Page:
Q:

Why do woodpeckers peck trees?

A:

Woodpeckers peck trees to search for food and to create nesting sites, according to the U.S. Fish and Wildlife Service. They also peck in rapid succession or drum on resonating metal or wood surfaces to establish their territory and to attract mates.

These birds often peck on the wooden siding of buildings because it usually contains wood-boring insect larvae. This is especially true for cedar and redwood siding. They typically drill five or six 1/2-inch holes into siding to get to the insects, which is a behavior that causes a great deal of property damage. The holes are usually in a straight, horizontal line. Some woodpeckers prefer to eat native berries, fruit, nuts and seeds, while sapsuckers feed on the sap of trees in addition to insects.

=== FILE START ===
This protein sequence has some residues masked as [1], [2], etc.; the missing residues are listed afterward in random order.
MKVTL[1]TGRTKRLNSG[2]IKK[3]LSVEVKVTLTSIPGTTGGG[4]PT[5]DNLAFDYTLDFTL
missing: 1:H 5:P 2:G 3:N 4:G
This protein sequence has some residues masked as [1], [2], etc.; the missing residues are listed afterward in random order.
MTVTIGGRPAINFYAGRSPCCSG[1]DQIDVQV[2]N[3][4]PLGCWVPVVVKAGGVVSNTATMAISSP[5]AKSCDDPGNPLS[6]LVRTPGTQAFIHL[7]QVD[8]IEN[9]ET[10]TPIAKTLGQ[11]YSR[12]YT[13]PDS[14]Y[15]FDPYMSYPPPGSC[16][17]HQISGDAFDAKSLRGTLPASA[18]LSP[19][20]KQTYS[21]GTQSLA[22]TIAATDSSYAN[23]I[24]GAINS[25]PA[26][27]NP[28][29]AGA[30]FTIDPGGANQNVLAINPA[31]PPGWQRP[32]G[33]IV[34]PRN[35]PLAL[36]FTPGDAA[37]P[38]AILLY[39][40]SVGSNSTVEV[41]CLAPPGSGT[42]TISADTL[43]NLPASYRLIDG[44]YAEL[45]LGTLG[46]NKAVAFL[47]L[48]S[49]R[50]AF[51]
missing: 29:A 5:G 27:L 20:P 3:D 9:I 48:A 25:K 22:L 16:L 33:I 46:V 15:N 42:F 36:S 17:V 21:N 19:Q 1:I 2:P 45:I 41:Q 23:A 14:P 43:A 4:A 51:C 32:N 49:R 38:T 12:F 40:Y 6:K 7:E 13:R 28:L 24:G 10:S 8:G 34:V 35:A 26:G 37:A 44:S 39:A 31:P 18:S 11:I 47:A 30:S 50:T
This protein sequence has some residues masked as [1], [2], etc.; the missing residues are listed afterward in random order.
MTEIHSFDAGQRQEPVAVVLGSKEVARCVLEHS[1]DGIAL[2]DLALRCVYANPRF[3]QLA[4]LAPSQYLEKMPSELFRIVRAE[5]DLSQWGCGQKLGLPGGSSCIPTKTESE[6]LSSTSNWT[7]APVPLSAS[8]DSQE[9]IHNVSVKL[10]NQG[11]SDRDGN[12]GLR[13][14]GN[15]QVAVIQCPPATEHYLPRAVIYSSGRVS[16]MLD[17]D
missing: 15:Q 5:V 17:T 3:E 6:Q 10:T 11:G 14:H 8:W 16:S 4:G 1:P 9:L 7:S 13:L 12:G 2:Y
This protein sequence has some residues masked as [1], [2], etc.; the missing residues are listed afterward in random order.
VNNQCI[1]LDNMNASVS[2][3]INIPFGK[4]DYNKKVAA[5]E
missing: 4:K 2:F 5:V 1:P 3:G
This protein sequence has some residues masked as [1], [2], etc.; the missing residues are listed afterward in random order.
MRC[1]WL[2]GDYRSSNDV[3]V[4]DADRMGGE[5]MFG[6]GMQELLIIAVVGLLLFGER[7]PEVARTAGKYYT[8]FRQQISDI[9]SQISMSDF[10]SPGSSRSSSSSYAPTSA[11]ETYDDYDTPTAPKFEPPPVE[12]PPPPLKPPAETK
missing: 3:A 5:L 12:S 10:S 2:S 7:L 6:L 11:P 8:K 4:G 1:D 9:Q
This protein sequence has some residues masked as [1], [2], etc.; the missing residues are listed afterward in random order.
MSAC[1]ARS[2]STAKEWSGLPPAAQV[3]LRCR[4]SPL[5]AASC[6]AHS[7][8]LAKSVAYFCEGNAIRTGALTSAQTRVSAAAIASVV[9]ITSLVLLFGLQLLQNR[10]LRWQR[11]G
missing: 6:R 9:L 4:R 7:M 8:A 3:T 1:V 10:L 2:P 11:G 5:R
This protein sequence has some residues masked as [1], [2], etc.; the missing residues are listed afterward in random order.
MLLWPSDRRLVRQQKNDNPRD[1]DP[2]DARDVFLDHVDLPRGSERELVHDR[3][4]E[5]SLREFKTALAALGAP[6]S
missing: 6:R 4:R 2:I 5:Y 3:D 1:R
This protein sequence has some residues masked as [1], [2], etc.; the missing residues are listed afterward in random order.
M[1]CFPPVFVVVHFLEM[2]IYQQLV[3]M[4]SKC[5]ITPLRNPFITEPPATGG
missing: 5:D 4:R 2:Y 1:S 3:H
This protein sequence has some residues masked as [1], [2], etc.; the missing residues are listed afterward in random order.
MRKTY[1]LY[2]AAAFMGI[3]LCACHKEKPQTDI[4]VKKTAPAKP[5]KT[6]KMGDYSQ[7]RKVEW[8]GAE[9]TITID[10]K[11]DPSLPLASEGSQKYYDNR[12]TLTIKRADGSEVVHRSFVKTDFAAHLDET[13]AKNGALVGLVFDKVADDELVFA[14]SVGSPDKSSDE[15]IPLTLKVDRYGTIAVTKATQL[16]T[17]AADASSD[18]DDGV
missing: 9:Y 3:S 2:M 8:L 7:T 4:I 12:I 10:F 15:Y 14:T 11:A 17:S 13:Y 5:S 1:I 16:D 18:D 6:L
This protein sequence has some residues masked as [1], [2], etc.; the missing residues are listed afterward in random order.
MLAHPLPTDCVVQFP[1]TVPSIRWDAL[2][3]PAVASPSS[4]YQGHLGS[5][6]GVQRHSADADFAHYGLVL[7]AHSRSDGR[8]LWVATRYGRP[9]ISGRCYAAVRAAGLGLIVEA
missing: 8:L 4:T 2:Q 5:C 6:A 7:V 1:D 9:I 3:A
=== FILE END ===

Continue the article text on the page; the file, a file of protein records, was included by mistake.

The drumming that woodpeckers engage in occurs a number of times during the day in the spring. It is important for them to establish their territory because they typically live in the same area year-round. It is difficult to drive them away from their territory once they are established. Woodpeckers live at the edge of wooded areas. When it is time for the birds to reproduce, they build their nests in cavities or holes inside of wooden fence posts, utility poles and buildings, and they typically lay four to eight eggs each time.

Sources:

  1. fws.gov

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